Hi, I’ll be 26 in a few weeks and I’m in the phase that I’ll call “The Confusing 20s”.
I always thought I wanted to do a certain thing….or certain things. I always wanted to do something creative, I do creative things every week. I write and cross-stitch, sometimes I knit and paint. I put together crafts. I play with a lot of hobbies and artistic endeavors. For myself it is a chance to make something happy in a time of chaos or stress. Really it’s peace in that which is the constant reality of the chaos of life.
I never thought I could make a career from “art” so I chose something practical. Something I also enjoyed. I consider myself intelligent and able, I learn quickly and I like challenges. I want to be a lifelong learner. So I chose to go with journalism and programs that meant that I learned a huge variety of skills. This meant a B.A. where I also majored in History, just for fun, and graduated with a 3.2 GPA, not perfect, but I was proud.
I then took on a M.A. program with a school and program that had a 90% employment rate 1 year after graduation. There I would learn from internationally recognized journalists on how to be a better journalist. It was what I wanted in a very exciting and passionate field that I really love. Once again I didn’t graduate with honors, but I finished on time, and got really good marks on my work. Which, 2015 was a hard year due to losing my grandmother, but I did it, I pushed through.
The reason why I went for the M.A. was so that I could be a better journalist and walk into a role somewhere as prepared and enthusiastic as possible to do a job I was passionate about. Within a few days of finishing the work on my M.A. I was applying for jobs. That was December 2015, and here I am in January 2017 and I have yet to land the dream job. Or really, any job that is full time, has benefits and offers me some financial stability.
This has been a growth process for me. A scary and hard growth process. It has meant I have really had to grow up this last year and not just in jobs but in what my habits and actions have been. While working and jumping around with part time jobs here and there, I have had to cut back on my spending, refinance my debt and even skip paying bills so that we had groceries. Student loans and being behind on them has meant bombing my credit score and that I probably won’t be able to buy a home any time soon or if ever. It’s really stressful and upsetting.
See my expectation was that I would get through college and get a great job. I always TRULY believed this would happen and I have never had trouble finding a job to get me through what I need to get through. That’s from High School to age 25, I always had a job and something to do. Sometimes it was to save and travel, other times it was just to have extra income. I’ve worked hard to have that.
Here we are 20 days into a new year, a new chance, and more is moving. I’ve had interviews and interest in me as an employee and things are going well with the part time job I currently have. I have backups to my backups, but it’s still hard. I never thought I would be making so little when I have so much education, when I took the “safe” bet on my education. The jobs I am finding and interviewing at also have no direct relation to my education, some overlap, but nothing direct. Which I find confusing and frustrating.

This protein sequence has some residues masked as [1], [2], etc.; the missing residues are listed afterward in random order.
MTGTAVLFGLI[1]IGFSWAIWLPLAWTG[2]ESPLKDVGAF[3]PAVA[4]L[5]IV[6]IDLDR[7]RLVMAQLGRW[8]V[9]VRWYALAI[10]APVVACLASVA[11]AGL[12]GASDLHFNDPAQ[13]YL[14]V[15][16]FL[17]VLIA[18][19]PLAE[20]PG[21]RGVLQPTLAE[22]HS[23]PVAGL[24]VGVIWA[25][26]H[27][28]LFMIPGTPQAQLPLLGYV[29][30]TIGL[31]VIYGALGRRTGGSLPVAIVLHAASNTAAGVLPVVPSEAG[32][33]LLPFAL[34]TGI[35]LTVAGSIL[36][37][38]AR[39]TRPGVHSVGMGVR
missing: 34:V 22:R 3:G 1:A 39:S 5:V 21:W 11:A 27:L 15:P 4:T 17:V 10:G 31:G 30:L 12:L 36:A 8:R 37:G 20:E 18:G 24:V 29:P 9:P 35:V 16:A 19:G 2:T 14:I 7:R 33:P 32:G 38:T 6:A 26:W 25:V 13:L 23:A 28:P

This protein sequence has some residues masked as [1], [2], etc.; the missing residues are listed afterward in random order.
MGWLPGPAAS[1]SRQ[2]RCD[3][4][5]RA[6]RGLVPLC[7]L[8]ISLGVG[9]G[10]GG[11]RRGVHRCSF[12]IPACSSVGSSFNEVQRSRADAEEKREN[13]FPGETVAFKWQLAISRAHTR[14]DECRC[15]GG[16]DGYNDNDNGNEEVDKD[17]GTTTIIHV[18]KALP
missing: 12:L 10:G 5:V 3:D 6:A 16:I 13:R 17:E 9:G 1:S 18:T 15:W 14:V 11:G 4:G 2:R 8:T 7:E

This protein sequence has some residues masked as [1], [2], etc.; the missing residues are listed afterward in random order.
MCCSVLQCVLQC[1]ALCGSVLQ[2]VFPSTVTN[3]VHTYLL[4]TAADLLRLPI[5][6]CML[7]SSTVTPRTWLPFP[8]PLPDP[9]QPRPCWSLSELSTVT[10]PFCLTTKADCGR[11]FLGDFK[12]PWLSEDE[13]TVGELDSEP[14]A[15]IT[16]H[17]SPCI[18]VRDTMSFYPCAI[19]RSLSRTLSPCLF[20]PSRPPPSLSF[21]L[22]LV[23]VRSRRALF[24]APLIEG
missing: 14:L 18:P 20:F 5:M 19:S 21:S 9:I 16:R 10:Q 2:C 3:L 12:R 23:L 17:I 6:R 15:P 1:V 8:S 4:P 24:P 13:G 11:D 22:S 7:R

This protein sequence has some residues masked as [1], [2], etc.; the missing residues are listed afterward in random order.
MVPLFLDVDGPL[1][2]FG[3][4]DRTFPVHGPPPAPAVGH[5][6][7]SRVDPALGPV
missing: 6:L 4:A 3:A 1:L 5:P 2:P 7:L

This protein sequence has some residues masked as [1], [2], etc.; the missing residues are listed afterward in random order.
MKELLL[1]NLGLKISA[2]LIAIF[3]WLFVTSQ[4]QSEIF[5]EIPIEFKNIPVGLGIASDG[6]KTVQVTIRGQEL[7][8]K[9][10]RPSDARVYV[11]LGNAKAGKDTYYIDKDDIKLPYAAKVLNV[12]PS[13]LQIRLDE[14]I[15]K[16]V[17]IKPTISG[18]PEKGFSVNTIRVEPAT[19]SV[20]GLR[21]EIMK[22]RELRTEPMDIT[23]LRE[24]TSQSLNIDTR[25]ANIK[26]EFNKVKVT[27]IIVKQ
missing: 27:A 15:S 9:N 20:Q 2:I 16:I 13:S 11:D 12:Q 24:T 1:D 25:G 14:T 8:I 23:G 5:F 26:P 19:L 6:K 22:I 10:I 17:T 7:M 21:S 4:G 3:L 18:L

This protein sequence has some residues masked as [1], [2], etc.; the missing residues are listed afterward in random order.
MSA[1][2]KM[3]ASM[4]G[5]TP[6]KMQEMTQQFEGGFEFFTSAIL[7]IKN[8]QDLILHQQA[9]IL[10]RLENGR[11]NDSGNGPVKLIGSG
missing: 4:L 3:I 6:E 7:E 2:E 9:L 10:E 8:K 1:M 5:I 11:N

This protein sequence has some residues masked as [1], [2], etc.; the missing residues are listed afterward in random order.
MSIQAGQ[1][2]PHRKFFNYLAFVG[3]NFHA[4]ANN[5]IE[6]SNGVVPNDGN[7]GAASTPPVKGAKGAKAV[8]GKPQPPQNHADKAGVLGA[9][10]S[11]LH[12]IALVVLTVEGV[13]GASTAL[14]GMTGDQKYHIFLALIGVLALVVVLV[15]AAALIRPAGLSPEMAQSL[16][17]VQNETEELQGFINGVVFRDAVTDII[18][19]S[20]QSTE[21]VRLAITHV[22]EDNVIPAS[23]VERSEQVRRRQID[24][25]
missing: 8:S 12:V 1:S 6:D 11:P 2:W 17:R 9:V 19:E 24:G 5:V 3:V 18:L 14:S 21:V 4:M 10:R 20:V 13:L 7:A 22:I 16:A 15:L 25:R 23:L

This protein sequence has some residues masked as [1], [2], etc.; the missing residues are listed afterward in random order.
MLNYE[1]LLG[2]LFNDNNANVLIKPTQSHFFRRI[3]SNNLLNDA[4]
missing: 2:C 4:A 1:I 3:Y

I feel like I have done everything “right” in this attempt to build myself up from a childhood in poverty, but I am finding that the road out of the hole is really slick, really steep and full of holes and drop-offs. All around it’s confusing and frustrating and extremely tiring.
I often ask myself “what am I meant to be doing?” and my gut tells me that I’m doing what’s right and what I’m supposed to. I want to “do more” but I also have to eat and pay bills and find a way to survive. While my fiancé has helped us keep the boat afloat, he supported my school endeavors so that I could do more.
Maybe this is all part of the longer journey in which I better understand poverty, achievement and the financial plight of my peers that are college educated and working poor-paying retail jobs. Sometimes it’s the location of where we are living, but other times it’s the reality that there is not a job or that one is overlooked. I have been told that maybe I’m overqualified and that maybe people see me as too expensive. Which is possible and maybe I’m not presenting myself as strongly in my cover letters. Maybe it’s a lesson in how to assert myself and demand recognition and try new techniques.
I think the biggest lesson is that it’s easy to believe the narrative we’re told in school of “graduate, college, graduate, good job.” “Keep your grades up, work hard and you’ll be great” “try your best and things will come through”. All of these narratives are great for encouragements and great for driving people to carry on, myself included. However, they are not the only truth and they ignore the complexities of what is actually existing on this planet.
For instance, how can you say this to a child that’s starving in Yemen? They might be trying their hardest but it doesn’t change the reality that civil war and too little water for crops. Just something to chew on.
While I bite my nails every time I see a less-qualified peer get a job I wanted and sometimes shed a few tears, I am fighting very hard for the right fit and the right job and my instincts tell me something will come along.